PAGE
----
It is also a norm to read about Tumi/Lira/Abdul/Kwani Experiences shows on the papers, where some journalist will tell you how ‘wack’ the venue was or how under dressed the performers where or some unimportant thing like that and then utterly ‘forget’ to tell you that the performance was one of Grammy Award winning proportions. Well today we journey through the creation of a masterpiece, trust me, I was there when the master pulled out the canvass and called the Travellists to come and “paint my city red.” From the open aired rehearsals of the hosts (Travellin Blak) at the backside of the Union Buildings flowery gardens to the building of a makeshift stage with spidery bricks and worn out boards, I observed eight band members with their (wo)manager pulling out all the stops, breathing life to an otherwise ‘almost dead donkey’ (please tell me you know how stubborn those creatures are or that you’ve heard stories.) The venue, Mashaka Lounge, set to open on Friday the 25th of February to allow the band to showcase their very first independent gig, moved their opening date to the 1st of March.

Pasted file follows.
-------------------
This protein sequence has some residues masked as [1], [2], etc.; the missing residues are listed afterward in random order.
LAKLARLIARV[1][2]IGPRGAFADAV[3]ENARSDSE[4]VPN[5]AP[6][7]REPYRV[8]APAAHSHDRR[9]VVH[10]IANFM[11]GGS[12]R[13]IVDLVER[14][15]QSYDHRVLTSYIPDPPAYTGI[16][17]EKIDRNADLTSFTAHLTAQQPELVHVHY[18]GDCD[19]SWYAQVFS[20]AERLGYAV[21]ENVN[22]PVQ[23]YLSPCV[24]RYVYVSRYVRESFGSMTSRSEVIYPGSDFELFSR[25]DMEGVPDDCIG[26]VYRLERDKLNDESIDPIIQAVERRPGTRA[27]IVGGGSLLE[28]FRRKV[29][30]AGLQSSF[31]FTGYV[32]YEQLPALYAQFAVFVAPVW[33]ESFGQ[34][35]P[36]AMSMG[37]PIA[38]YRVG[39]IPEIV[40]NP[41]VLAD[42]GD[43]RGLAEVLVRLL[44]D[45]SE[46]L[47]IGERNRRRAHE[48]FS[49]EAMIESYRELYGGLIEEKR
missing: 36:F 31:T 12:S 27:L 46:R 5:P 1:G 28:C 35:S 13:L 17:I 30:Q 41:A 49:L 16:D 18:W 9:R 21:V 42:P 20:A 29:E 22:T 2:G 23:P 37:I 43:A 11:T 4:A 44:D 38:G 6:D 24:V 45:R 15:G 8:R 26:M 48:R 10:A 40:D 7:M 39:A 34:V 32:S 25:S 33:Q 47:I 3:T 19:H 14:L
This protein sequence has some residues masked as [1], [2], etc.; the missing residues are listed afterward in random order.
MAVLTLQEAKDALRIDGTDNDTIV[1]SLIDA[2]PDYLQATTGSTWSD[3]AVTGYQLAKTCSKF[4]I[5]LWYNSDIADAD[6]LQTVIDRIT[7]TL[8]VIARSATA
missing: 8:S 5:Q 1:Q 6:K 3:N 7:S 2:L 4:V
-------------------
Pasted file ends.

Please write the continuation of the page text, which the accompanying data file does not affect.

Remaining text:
This brought about its own complications, i.e. No electricity + no business = imminent disaster. Finding this out two days before a highly publicized gig would have brought immediate old age to any manager, but not this one, motto, “the show must go on,” only something the Timekeeper could say. So 08h00 Saturday morning with its 30% chance of thunderstorms (which was enough reason to move the show indoors) saw the Travellists building, decorating, rehearsing and sweating from every nerve and sinew to make things happen and indeed, come 18h00, the guests artists were ready to blow our minds.